You see this, sometimes, in village schools, where because of the lack of numbers, children are not isolated within their own age group, but have to share a classroom with those younger and older than themselves, with the result that all sorts of relationships can flourish that would be impossible in a single year group.

I know there are problems as well; I just think we should be a bit more critical of the hidden assumption that the deepest desire of everyone between the ages of 11 and 18 is to get away from anyone who isn’t their age.

[I’m just piecing this all together from a quick conversation with Fr Michael. If anyone from the parish wants to say more about the listening process behind the family nights – please do add your thoughts in the comments below].

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There are other kinds of healing that take place in Lourdes (see earlier post here), not least the healing of the relationship between those who are sick or disabled and those who are in good health.

I’ve always thought that the greatest miracle in Lourdes is the fact that you can go into a bar in a wheelchair or on a stretcher and order a beer without getting any strange looks from the staff or the other customers.

In one sense, the sick and disabled are given special treatment: special care in the hotels and hospitals, special places in the religious services, etc. But the really impressive aspect of Lourdes is that in the ordinary cultural life of the town – shops, bars, restaurants, cinemas – there is absolutely no distinction made between the sick and the healthy. They are all, equally, part of the same society.

In many ways attitudes to sickness and disability are getting better in Britain. But there are all sorts of contradictions, and I think this needs another post…

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I’m just back from Lourdes, the shrine to the Virgin Mary in the south of France. It’s a place of extraordinary healing.

The medical healings are well-documented. I was flicking through a magazine about the 67 ‘canonical’ cures over the last 150 years – those that have been officially recognised by the hard-nosed medical panel that sifts through the scientific evidence. I’m sure you can look them up on the internet somewhere.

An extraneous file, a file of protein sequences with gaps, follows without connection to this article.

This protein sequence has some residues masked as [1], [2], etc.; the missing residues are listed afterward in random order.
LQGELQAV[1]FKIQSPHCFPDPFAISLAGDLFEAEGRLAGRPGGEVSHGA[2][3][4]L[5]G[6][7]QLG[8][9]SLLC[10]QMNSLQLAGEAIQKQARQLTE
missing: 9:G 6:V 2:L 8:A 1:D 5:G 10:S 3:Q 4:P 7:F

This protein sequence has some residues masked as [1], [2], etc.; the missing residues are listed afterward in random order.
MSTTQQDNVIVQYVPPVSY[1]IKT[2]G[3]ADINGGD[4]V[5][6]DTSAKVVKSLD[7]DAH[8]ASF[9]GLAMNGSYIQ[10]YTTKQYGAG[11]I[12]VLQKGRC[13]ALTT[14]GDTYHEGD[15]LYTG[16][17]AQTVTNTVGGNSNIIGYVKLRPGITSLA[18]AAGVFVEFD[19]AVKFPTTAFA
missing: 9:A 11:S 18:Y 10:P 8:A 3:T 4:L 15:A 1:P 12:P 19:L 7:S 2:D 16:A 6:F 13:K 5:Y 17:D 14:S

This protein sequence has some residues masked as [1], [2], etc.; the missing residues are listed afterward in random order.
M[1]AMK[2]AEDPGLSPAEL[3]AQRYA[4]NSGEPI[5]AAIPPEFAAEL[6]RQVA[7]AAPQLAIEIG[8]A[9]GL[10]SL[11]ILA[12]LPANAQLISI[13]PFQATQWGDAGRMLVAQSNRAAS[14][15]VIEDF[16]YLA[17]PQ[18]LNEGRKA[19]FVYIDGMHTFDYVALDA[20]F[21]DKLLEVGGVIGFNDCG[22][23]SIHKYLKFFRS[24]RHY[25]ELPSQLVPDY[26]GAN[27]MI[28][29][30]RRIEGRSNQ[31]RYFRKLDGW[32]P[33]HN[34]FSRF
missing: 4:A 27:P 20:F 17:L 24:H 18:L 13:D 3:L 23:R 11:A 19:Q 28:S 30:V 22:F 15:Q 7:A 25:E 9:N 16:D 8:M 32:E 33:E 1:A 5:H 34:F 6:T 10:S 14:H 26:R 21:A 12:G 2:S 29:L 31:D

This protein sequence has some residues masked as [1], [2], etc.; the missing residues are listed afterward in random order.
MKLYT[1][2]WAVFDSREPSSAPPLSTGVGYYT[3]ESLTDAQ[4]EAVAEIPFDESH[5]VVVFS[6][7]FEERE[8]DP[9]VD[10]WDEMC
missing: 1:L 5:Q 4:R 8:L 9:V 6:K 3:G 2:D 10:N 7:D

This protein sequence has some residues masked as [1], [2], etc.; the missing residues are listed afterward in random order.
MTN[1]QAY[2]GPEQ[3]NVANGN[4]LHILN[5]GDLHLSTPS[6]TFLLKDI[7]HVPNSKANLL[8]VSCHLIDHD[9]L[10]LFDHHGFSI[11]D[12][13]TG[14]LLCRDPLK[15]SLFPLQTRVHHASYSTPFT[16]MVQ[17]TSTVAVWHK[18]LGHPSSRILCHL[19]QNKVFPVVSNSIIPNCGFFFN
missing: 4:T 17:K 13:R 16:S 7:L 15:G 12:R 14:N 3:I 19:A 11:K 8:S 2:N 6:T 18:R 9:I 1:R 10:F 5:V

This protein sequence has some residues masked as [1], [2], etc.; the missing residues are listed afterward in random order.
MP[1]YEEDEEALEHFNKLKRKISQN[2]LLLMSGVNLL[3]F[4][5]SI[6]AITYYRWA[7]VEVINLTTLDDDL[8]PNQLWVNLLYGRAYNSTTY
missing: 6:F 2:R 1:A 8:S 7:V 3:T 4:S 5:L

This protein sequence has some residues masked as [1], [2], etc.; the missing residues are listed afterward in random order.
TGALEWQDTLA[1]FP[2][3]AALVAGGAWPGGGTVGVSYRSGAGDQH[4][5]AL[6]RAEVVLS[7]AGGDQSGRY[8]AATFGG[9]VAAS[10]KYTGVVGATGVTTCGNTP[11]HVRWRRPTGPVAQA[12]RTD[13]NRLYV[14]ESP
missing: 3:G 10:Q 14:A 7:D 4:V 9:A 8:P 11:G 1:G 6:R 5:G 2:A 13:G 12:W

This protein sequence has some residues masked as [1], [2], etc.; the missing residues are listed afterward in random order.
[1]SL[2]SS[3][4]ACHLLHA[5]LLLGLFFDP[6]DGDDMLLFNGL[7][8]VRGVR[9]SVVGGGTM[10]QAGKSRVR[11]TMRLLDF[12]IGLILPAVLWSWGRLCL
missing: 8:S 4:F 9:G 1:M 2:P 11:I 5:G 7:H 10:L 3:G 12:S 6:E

I was struck this year by what you might call the ‘inter-generational healing’ that takes place in Lourdes. You see young people on pilgrimage, ordinary teenagers, spending time with the elderly. Doing ordinary things together – shopping, eating, drinking, partying, praying. Just hanging out together. The young not thinking that the elderly are boring or irrelevant. The elderly not feeling threatened or marginalised by the young. Appreciating each other for who they are, and growing in themselves through the process.

And this isn’t just an individual teenager showing devotion to a loved grandparent in the privacy of the parental home, which is not uncommon. It’s taking place in public, and it’s shared with their peers.

It makes you realise how strange most of Western society is, where young people and the elderly inhabit completely different territories, like two tribes living within the boundaries established in long forgotten wars.

It makes you wonder what is lost when different generations become alienated from each other, and what it would take to bring the strangeness of this inter-generational healing to the normality of a British high street.